Those last two cases are more interesting historically than immediately because a new generation of Negroes is growing up who are not easily intimidated or out maneuvered, and public opinion in a good many places is beginning to be on their side. Sixty cities in the country today have some sort of mayor’s committee or commission whose job it is to resolve interracial tensions. The basic tenet of all these commissions is that a Negro citizen has exactly the same rights as any other citizen — not just theoretically, but practically. Twentyseven cities have commissions of this sort with full-time staff’s and with budgets —paid out of taxes just like those of the police or health departments — ranging from $5000 to $150,000. The largest and possibly most effective of these is the Philadelphia Commission on Human Relations which the city — eying its growing Negro population— wrote into its new charter in 1051. The Philadelphia Commission has a paid staffof twentyone, fourteen of them field workers, and powers broad enough to include subpoena and the right to hold public hearings. They handle all matters of interracial or interfaith discrimination, but much of their time and energy inevitably goes into white neighborhoods where Negroes have moved for the first time, and they are usually more successful than in the case of Miss Knuckles, where their energies were frustratingly drained away through legal loopholes.

3

TWO years ago a Negro real-estate operator bought, at sheriff’s sale, a house on Devereux Street, a middle-income section of Philadelphia where single or semidetached houses sell for $10,000 to $15,000. There were no Negroes living anywhere nearby, and when the women sitting on their adjoining porches saw Mr. Williams’s dark skin as he nailed up the For Sale sign they felt they were seeing the devil himself. They called the police, they called the sheriff, they called the mayor. “ We won’t have Negroes,” they all but screamed. “If you don’t stop it we’ll never pay another penny of taxes. We’ll go to jail first.” The mayor’s office called the Commission on Human Relations, which assigned its top trouble shooter, a warm, relaxed, quiet woman, to phone the panicky residents.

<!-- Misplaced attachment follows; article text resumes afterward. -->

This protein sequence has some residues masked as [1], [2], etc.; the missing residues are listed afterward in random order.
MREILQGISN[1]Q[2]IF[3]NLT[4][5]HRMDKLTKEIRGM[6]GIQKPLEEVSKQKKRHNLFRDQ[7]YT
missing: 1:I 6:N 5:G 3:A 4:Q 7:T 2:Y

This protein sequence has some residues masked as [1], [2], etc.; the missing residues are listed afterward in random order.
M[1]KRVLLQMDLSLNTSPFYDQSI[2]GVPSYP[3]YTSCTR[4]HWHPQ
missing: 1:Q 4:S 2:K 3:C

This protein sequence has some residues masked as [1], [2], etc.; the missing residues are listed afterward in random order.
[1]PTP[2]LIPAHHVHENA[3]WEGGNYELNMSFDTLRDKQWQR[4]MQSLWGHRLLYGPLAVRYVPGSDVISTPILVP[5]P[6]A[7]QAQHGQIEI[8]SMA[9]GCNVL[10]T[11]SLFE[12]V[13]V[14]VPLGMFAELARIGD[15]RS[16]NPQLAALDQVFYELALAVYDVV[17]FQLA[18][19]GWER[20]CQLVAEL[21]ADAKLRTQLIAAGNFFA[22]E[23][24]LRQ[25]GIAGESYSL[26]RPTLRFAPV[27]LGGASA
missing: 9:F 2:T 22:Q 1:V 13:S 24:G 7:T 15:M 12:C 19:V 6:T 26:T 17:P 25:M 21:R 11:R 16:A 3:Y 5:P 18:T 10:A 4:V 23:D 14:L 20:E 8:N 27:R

“Hear you’re upset about something,” she said. That they were; she had belter come right out and tell them what to do. When she got there she found seventy-five men and women jammed into a small living room and hall, waiting for her, and she was introduced as “someone from city hall who is here to tell us how to keep Negroes out.”

That wasn’t quite it, the trouble shooter told them. There was no way they could keep Negroes out if Williams should sell to a Negro, as he very well might. But she could help them keep a Negro neighbor from hurting the neighborhood.

“Impossible,” they said.

“How were the last neighbors?” she asked.

“Terrible,” they said, “always fighting, getting drunk, leaving trash around.”

“Negroes?” she asked.

“No, white,” they admitted, but all Negroes were that bad. They would buy Williams out but he was charging too much. They would run out any Negro who moved in.

The commission staff worker listened and at every pause assured them their own grass would be just as green no matter who moved into the empty house. She had to take some pretty violent abuse but this paid off, for at the end of the meeting some of the householders had begun to be ashamed of their more violent neighbors and were apologizing for them.